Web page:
Pancreatic Cancer

In a large observational study, non-selective beta-blocker use for over 2 years was associated with reduced pancreatic cancer risk.22 Another study of 2,394 patients with pancreatic cancer showed that those taking metoprolol, atenolol, propranolol, or bisoprolol during the 90 day period before their cancer diagnosis had an improved survival rate compared to patients not on beta-blockers.23 Because neural beta-adrenergic signaling strongly impacts pancreatic cancer progression, hence beta-blockade can complement existing therapies for pancreatic cancer.15

Colon Cancer

In a study of adults with colorectal cancer who were being treated with the monoclonal antibody bevacizumab at a university medical hospital, the patients who were also using beta-blockers had improvements in progression-free survival time and overall survival time compared to patients who were not taking beta-blockers.24


One study found that adults with melanoma who were taking beta-blockers before their diagnosis had a lower chance of disease progression and melanoma-related death.25 And in a population study of 4,179 patients diagnosed with malignant melanoma, those given metoprolol, propranolol, or atenolol within 90 days of diagnosis had an increased survival rate compared to patients not taking beta-blockers.26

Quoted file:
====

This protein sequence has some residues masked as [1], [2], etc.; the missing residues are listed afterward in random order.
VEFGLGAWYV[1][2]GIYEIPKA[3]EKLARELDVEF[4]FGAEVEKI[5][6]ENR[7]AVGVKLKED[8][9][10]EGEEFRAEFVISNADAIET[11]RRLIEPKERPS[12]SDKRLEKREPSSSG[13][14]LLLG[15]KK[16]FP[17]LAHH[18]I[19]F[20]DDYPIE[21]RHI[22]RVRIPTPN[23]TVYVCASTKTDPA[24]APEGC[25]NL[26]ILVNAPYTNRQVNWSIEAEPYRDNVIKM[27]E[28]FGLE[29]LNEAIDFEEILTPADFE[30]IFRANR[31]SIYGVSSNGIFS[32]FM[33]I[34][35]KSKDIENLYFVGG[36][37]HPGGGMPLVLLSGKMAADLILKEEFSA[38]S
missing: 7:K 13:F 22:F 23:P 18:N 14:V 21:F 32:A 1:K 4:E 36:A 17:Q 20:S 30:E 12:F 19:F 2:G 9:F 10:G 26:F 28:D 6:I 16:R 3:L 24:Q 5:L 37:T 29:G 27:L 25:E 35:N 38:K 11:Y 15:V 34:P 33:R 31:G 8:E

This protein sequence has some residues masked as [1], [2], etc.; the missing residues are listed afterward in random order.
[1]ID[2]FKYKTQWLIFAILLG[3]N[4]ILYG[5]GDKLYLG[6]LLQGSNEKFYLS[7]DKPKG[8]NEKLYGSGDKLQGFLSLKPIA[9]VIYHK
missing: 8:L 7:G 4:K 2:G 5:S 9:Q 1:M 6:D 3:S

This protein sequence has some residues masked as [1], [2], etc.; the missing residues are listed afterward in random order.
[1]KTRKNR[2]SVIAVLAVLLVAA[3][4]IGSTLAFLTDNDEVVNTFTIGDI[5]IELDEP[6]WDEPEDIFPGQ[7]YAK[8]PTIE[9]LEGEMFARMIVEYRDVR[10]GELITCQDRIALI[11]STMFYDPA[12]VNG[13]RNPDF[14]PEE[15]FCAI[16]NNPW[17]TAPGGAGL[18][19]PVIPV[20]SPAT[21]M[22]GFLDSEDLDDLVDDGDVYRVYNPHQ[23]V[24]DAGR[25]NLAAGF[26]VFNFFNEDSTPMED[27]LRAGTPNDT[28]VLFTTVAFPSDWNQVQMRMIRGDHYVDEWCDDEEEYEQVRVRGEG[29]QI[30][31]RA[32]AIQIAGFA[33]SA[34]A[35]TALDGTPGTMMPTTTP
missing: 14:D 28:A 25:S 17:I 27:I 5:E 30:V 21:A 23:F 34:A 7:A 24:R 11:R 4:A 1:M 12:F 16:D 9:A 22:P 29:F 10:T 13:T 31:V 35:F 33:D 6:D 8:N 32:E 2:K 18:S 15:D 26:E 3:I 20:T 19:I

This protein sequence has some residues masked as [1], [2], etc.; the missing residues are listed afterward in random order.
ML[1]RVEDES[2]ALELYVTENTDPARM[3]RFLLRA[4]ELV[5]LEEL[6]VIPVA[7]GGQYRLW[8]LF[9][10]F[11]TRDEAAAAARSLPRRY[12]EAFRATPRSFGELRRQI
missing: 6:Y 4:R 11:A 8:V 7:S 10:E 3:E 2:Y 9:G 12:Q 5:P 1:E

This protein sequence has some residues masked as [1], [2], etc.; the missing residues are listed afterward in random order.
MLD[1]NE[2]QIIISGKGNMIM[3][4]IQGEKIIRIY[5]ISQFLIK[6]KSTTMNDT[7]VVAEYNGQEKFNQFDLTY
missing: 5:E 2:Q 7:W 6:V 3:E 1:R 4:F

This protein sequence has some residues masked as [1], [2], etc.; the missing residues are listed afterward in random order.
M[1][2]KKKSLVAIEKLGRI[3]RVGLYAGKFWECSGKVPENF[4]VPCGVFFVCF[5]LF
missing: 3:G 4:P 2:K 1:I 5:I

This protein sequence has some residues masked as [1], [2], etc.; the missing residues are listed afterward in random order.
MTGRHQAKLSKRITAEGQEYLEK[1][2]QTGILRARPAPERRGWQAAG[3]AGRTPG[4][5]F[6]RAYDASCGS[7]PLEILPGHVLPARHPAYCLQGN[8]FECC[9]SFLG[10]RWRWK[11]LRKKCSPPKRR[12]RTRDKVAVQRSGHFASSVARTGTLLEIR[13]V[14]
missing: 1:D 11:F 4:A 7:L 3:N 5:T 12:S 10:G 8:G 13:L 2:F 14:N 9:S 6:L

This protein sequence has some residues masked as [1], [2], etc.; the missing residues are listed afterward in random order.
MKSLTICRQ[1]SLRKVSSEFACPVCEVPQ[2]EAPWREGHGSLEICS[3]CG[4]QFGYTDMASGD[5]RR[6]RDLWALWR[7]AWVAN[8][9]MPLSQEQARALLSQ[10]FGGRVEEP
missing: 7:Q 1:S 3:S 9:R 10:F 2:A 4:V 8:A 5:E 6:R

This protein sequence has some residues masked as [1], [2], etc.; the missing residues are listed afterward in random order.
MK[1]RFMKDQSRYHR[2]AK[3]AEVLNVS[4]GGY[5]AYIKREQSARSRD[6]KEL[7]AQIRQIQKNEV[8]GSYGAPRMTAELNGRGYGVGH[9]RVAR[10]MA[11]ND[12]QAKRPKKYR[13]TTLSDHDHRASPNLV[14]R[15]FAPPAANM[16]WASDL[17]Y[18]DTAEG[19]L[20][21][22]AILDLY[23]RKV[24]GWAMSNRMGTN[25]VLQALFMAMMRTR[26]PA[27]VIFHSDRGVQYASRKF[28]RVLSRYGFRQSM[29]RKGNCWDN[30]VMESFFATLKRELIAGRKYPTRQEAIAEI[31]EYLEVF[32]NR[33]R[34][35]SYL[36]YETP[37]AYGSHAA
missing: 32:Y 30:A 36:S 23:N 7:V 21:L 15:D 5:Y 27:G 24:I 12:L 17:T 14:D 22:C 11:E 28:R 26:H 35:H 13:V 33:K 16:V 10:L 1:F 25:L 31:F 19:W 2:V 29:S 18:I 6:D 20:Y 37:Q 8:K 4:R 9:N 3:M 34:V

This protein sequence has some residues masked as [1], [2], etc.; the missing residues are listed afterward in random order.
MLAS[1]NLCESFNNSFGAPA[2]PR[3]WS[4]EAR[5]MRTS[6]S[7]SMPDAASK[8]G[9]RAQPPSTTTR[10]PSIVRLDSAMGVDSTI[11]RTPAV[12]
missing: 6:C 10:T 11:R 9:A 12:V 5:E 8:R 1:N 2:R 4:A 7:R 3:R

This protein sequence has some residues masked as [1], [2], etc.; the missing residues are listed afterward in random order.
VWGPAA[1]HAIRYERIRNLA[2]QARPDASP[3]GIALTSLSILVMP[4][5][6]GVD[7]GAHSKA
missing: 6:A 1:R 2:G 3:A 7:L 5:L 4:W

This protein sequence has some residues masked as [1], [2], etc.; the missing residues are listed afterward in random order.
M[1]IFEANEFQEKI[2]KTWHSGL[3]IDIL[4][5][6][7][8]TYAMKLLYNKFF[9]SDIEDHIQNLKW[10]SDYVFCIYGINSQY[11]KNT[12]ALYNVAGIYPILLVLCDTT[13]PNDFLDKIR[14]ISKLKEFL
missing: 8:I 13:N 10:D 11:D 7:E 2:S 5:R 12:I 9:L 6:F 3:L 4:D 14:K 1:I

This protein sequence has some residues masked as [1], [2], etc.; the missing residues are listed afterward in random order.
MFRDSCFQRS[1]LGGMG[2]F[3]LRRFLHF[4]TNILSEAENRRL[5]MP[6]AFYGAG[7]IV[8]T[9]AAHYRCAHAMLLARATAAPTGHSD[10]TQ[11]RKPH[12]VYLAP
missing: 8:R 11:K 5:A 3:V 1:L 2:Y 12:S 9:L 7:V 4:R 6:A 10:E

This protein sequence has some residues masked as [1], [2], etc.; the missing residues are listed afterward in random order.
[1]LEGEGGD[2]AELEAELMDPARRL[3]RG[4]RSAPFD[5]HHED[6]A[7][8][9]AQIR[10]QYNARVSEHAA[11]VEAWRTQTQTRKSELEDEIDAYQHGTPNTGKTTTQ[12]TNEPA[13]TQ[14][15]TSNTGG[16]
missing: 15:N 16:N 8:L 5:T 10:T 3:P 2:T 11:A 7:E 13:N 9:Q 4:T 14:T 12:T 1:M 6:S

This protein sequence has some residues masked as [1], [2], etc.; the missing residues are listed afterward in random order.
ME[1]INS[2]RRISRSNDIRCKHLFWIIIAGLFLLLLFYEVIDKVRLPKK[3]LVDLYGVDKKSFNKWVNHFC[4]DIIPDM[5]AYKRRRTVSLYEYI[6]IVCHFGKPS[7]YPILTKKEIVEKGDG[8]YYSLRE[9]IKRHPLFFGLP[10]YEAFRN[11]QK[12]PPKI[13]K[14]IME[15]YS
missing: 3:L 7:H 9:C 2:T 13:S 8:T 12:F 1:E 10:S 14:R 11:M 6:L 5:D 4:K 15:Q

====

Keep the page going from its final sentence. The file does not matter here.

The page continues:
Two Types of Beta-Blockers35

Selective Beta-Blockers:

  • Acebutolol (Sectral®)
  • Atenolol (Tenormin®)
  • Bisoprolol (Cardicor®)
  • Metoprolol (Lopressor®, Toprol XL®)

Non-Selective Beta-Blockers:

  • Carvedilol (Coreg®)
  • Labetalol (Trandate®, Normodyne®)
  • Propranolol (Inderal®)

Protecting the Brain

Hypertension in mid-life is known to increase the risk of mild cognitive impairment and Alzheimer’s disease.27-29 By lowering blood pressure, beta-blockers could help prevent this kind of cognitive decline.

Brain inflammation is another hallmark of Alzheimer’s disease.30 Beta-blockers reduce inflammatory cytokines in the brain,31,32 which may exert additional protective effects against Alzheimer’s.

Observational human studies have shown a clear link between use of beta-blockers and lower risk of cognitive impairment and Alzheimer’s disease: